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Attorneys Debate Constitutionality, Legal Standing on Prop 8 Case

As the Supreme Court considers arguments on the definition of marriage, and the legal and societal implications of same-sex marriage, Gwen Ifill moderates a debate between California Attorney General Kamala Harris and Austin Nimocks from the Alliance Defending Freedom, two attorneys who were present in the courtroom.

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    We return to today's same-sex marriage debate with one of our own, featuring two attorneys who were at the court today, California Attorney General Kamala Harris, who supports overturning the gay marriage ban, and Austin Nimocks, counsel for the Alliance Defending Freedom, which supports Proposition 8.

    Thank you both for joining us.

    I want to start by asking you both this question.

    Why is the right to marry or same-sex marriage considered to be a constitutional issue, and not a social one, Attorney General Harris?


    Well, first of all, the United States Supreme Court since 1880 has described marriage as a fundamental right.

    So, what we know is that it is based on some very fundamental notions that we — around which we crafted our Constitution and our country, the fundamental notion of justice, of privacy, and of equality. And the discussion then before the court was rightly before the court to discuss the issue of same-sex marriage in the context of those 14 cases over a century of discussion about what is fundamental, what is most sacred of the rights that we have, and therefore shouldn't be taken away and therefore shouldn't be deprived to any citizen.


    Mr. Nimocks?

  • AUSTIN NIMOCKS, Alliance Defending Freedom:

    Well, I think when you look at the history of the Supreme Court and the precedent about marriage, it's been very clear that the Supreme Court is always talking about marriage as the union of one man and one woman.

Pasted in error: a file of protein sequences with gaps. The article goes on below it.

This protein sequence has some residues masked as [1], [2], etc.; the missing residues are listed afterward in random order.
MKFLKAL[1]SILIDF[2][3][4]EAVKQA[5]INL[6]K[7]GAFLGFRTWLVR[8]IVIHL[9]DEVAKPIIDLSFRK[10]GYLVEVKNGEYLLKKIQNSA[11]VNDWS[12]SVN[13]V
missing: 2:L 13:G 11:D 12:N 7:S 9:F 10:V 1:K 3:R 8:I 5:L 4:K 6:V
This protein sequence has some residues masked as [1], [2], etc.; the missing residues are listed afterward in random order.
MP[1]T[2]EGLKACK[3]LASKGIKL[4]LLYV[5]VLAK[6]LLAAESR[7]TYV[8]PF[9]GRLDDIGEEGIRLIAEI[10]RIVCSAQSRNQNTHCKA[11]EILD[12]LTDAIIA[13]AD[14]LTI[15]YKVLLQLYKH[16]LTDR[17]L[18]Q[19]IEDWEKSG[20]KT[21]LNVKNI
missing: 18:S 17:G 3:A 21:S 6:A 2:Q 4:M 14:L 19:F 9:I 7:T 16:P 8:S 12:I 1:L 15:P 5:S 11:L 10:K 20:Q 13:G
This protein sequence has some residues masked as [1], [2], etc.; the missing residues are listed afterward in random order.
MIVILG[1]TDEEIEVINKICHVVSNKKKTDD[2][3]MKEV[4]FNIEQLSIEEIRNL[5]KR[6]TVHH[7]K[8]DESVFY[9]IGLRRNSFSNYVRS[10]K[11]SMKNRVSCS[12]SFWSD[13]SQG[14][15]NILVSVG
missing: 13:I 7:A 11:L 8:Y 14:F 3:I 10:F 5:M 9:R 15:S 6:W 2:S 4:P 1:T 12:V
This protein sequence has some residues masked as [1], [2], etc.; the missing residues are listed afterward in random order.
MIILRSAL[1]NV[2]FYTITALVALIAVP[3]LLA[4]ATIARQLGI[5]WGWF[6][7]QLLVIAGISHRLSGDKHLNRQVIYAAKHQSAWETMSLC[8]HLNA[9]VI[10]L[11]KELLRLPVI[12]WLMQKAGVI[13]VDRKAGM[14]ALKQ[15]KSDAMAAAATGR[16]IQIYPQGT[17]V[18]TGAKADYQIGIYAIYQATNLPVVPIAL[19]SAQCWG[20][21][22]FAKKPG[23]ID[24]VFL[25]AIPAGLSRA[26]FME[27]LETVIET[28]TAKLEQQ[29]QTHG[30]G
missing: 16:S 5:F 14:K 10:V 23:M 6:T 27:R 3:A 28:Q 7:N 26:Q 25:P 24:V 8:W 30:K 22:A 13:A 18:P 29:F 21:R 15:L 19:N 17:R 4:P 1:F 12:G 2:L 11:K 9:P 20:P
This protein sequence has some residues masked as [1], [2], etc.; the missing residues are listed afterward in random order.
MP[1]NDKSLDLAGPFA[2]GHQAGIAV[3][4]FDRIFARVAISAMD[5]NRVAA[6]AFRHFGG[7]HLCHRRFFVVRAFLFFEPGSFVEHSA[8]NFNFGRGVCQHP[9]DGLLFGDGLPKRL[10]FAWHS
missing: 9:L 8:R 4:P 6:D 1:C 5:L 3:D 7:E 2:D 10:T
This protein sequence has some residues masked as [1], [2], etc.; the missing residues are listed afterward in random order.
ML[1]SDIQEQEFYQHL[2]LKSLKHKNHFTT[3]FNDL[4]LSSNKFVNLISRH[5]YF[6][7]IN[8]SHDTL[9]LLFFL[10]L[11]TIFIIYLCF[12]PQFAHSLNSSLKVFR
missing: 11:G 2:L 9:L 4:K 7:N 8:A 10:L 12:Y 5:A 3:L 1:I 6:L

And all of that precedent led up to a case in the '70s where the Supreme Court rejected a claim for same-sex marriage. So all of the history of the Supreme Court precedent is really about marriage between one man and one woman. And the case before the court today was whether or not same-sex marriage must be imposed upon the entire country.

    We have been arguing consistently to the Supreme Court and to other courts across this country that that shouldn't be the case, and we need to leave this debate that we're having as a country over same-sex marriage in the hands of the people.


    Let's talk about some of the commentary that came up today, the conversation among the justices.

    Justice Kennedy was talking about that this was too new, that maybe this was a cliff we were walking off, that this is — that same-sex marriage is a virtually new idea. It's younger than the Internet, he said. And, therefore, maybe the Supreme Court shouldn't be jumping into this and maybe it might not even have standing to do so.

    What was your reaction to that?


    I think that it — that when we are discussing this issue, we should discuss it in the context perhaps of what is new to the court vs. what is new to the fundamental principles in our Constitution.

    And it is not a new concept to us as a country and it is not a new concept to our Constitution that we have described marriage as a fundamental right. And so the issue before the court in this case, which is whether Ms. Perry can marry her partner of 16 years with whom she shares a child, and whether she and other same-sex couples will be treated equally under the law as opposite-sex couples is — really relates to fundamental notions about equality and liberty.


    Austin Nimocks, are we talking about unchartered waters, as the justice was saying?


    They are exactly unchartered waters, as Justice Kennedy remarked today.

    And it really goes to the newness of the debate we're having in this country over marriage, its meaning, its importance to our society and children. Same-sex marriage is a very new concept, and newer, as Justice Alito said, than Internet or cell phones.

    And so it really highlights the role of the court. The Supreme Court is not a legislature. It's not designed to be a legislature. And justices expressed reservations about the capacity of the court to answer this difficult question over this very important debate.

    That's why we have ballot boxes. That's why we have legislatures, to deal with these important issues so we can have the debates, see how things go over the course of time. And that's all we're asking the Supreme Court to do.


    Well, let me ask you …


    We don't need a 50-state mandate on same-sex marriage in this country. We need to leave it to the hands of the people.


    Well, do you reject the point that Justice Ginsburg, I guess, made today comparing this to the Loving v. Virginia case, which allowed interracial marriage in Virginia? Do you not see any parallel to that?


    Not at all.

    When the Supreme Court decided the Loving case, it made very clear that marriage is colorblind, but it's not gender-blind, because it said in that case that marriage is very fundamental to our very existence and survival, talking about the procreative aspects of marriage as being between one man and one woman.